Dealing With Pre-Existing Injuries in Car Accidents
If you are in a car accident, a major focus of the insurance company for the other side (or the attorney for the defendant if you file a lawsuit) will not just be the scope and extent of your injuries, but also whether the car accident actually caused your injuries.
You may be quick to say that the accident surely caused your injuries, but a major argument against what you are saying are the existence of pre-existing conditions.
What Are Pre-Existing Conditions?
Throughout our lives, we naturally suffer injuries, ailments, or disease that may simply be a part of the aging process, or a consequence of being active or having a strenuous job. In some situations, victims may have been involved in previous car accidents or slip and falls, sometimes years ago.
Defendants will try to argue that whatever pain you say is caused by the accident is actually caused by these conditions or accidents, which predated, and are unrelated to, the car accident.
In fact, in many cases, a defendant in a car accident will admit that they are at fault for causing the accident, but will furiously fight over pre-existing conditions.
Luckily, Florida has a standard jury instruction to deal with pre-existing conditions. The jury instruction requires that if jurors find that there is a pre-existing injury that aggravated a condition that already existed, the victim can recover damages.
If the jury can determine how much of the victim’s injuries are caused by the accident and how much are caused by whatever condition pre-existed the accident, they can only award as damages whatever is caused by this accident.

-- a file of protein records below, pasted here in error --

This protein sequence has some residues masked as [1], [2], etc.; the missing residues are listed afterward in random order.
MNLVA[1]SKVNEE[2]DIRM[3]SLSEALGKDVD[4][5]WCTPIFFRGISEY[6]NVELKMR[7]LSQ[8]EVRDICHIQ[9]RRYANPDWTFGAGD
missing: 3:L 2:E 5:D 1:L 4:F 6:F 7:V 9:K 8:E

However, if jurors can’t determine what pain, injury or ailment is caused by the prior condition and what is caused by this accident, they must assume that all of the victim’s injuries are caused by this accident, and award damages accordingly.
This instruction places the burden of showing that a victim’s pain or injuries is caused by a pre-existing condition on the defendant. Practically, in many cases, it will be very difficult to determine how much of an injury is caused by which accident.
Defendants Often Do Not Understand the Instruction
Despite this instruction, you will still find many insurance companies and lawyers for defendants treating a victim’s pre-existing injury or prior medical history as if it was an automatic disqualifier for damages.
Unfortunately, many doctors do not understand the necessity of separating injuries that may have pre-existed, as opposed to those caused by an accident. Medical records can often be confusing, vague or ambiguous, and may incorrectly “mash up” injuries or conditions from the past and the present.
You should not tell your doctor what to say in records or how to treat you. However, in discussing your injuries to your doctor, you should be very clear about what symptoms you had before the accident, and why those symptoms are different now, after the accident.
Tampa car accident attorneys at the Pawlowski//Mastrilli Law Group can answer your questions and help you obtain damages for injuries sustained in a car accident. Reach out to us today for help.